Big Cats on Camera

Big cats are magnificent, powerful creatures, with incredible stealth and hunting prowess. Their populations are in decline worldwide, caused by habitat loss and conflict with humans. The more we know about these magnificent, powerful animals, the better served the conservation community will be to protect them. (Learn how to help them through National Geographic’s Big Cats Initiative.)

Volunteer crews with my organization, Adventure Scientists, have captured mountain lions, ocelots and bobcats on camera traps, and found sign of lynx and snow leopard. We’ve used this information to help our research partners learn more about the wild places they study, from Costa Rica to Utah.

Mountain Lion
Solitary animals, mountain lions live mostly in remote places and are rarely spotted by humans. Weighing in at 85-180 pounds and stretching 7-8 feet long, they hunt by ambush and kill with a powerful bite at the base of the skull, according to the Colorado Division of Wildlife. A typical male’s territory is 100-plus square miles, while females range less than 50. The crew caught this mountain lion on a camera trap while working on the American Prairie Reserve in northern Montana in the summer of 2015:

Another crew captured this lion (above) on camera in the Uinta-Wasatch-Cache National Forest of northeastern Utah:

Named for its short bobbed tail, the bobcat is the most populous wildcat in North America, with 725,000-1,020,000 in the wild. At 10-28 pounds and up to 23 inches tall, they’re slightly smaller than lynx, their much less common relative. Early 20th century trapping nearly wiped out bobcats in the eastern and midwestern United States, where they’ve since recovered. We recorded this one in the Uintas:

A team of ASC adventurers in Costa Rica caught this ocelot on a camera trap they set up at Reserva Playa Tortuga this summer. Nocturnal creatures, ocelots weigh up to 40 pounds and can live as long as 20 years. Also known as “painted leopards,” they climb and run with agility, and are good swimmers. The fur trade nearly drove ocelots to extinction, but today they have rebounded; even so, they’re threatened by habitat destruction, poaching and vehicle collisions.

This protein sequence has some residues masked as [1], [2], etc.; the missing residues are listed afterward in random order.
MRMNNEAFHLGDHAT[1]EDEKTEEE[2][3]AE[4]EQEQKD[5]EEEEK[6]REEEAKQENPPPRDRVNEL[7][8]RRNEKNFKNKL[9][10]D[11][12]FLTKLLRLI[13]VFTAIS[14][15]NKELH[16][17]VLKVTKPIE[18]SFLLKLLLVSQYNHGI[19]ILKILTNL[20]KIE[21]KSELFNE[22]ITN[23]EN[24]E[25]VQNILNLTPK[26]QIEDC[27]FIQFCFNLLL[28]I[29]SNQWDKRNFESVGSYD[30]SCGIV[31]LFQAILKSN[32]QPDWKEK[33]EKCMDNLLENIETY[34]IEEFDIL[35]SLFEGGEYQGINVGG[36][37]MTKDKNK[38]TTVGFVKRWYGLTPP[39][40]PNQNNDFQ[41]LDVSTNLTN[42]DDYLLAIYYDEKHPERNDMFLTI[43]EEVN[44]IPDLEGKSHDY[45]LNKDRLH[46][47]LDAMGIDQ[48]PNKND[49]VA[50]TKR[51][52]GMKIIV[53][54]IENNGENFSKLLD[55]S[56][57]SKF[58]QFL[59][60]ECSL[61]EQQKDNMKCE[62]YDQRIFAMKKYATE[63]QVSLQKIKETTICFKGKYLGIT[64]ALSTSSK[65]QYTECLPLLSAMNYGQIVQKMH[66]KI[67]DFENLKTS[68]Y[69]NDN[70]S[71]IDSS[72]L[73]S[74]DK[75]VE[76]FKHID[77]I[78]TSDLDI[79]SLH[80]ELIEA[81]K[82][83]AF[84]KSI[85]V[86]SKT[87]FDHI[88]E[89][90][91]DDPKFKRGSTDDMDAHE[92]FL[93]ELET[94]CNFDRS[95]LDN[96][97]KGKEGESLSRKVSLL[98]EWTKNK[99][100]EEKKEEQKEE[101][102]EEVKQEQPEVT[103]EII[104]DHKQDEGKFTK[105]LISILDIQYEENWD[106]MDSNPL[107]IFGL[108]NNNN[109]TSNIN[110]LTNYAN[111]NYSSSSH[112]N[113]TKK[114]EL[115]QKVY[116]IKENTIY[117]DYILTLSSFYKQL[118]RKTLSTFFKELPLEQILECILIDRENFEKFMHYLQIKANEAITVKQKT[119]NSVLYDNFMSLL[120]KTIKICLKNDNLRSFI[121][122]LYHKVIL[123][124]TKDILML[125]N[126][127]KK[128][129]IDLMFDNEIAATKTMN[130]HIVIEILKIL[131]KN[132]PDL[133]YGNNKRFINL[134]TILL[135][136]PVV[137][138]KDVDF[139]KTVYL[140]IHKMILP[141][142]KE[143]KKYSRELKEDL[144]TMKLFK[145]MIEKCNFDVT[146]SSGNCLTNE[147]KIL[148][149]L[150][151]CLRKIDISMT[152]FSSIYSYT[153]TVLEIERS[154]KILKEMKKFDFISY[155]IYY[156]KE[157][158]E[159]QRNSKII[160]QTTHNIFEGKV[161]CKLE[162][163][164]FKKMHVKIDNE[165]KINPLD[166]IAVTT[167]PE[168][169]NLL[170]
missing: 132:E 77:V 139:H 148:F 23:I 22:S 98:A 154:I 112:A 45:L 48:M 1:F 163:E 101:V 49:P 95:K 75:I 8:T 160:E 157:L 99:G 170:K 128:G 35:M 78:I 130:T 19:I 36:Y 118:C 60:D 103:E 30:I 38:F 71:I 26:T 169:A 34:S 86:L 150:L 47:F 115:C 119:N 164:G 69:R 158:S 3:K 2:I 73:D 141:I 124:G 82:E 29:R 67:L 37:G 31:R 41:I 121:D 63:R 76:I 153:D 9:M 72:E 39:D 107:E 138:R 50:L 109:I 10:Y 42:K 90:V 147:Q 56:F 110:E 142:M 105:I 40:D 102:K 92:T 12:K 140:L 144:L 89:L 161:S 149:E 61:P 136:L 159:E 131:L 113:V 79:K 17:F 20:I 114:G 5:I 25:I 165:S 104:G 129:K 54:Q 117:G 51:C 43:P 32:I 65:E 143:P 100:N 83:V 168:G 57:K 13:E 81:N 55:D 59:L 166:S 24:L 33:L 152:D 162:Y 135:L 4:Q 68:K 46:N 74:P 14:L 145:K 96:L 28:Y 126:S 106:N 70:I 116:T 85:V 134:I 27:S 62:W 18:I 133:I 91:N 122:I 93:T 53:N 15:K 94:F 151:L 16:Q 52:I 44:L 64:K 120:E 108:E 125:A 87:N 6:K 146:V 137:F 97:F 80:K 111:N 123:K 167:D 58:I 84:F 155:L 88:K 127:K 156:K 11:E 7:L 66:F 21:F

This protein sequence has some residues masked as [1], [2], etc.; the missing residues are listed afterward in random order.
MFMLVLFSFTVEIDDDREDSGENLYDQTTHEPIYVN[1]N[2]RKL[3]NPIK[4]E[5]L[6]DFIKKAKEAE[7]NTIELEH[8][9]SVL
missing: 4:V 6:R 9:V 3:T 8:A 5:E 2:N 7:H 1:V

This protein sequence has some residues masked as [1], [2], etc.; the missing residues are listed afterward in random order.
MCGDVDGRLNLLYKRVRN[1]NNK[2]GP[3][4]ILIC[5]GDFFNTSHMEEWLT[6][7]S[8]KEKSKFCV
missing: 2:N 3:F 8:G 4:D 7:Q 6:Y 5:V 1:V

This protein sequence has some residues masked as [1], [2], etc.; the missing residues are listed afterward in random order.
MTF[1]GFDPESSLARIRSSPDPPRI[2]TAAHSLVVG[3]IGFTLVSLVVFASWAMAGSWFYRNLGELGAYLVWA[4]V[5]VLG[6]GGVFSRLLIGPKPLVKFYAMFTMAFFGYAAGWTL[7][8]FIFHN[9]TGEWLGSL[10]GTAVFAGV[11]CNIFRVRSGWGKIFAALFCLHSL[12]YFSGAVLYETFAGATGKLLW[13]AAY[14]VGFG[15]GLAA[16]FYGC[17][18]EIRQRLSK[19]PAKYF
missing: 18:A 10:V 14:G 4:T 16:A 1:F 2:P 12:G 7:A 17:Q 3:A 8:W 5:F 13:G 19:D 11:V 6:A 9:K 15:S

Learn more about Adventure Scientists on our website, the Field Notes blog, and by following us on FacebookTwitter, and Instagram.

Changing Planet


Meet the Author
Gregg Treinish founded Adventure Scientists in 2011 with a strong passion for both scientific discovery and exploration. National Geographic named Gregg Adventurer of the Year in 2008 when he and a friend completed a 7,800-mile trek along the spine of the Andes Mountain Range. He was included on the Christian Science Monitor's 30 under 30 list in 2012, and the following year became a National Geographic Emerging Explorer for his work with Adventure Scientists. In 2013, he was named a Backpacker Magazine "hero", in 2015, a Draper Richards Kaplan Entrepreneur and one of Men's Journal's "50 Most Adventurous Men." In 2017, he was named an Ashoka Fellow and in 2018 one of the Grist 50 "Fixers." Gregg holds a biology degree from Montana State University and a sociology degree from CU-Boulder. He thru-hiked the Appalachian Trail in 2004. Read more updates from Gregg and others on the Adventure Scientists team at Follow Adventure Scientists on Instagram @adventurescientists, on Facebook @adventurescientists, and on Twitter @AdvScientists.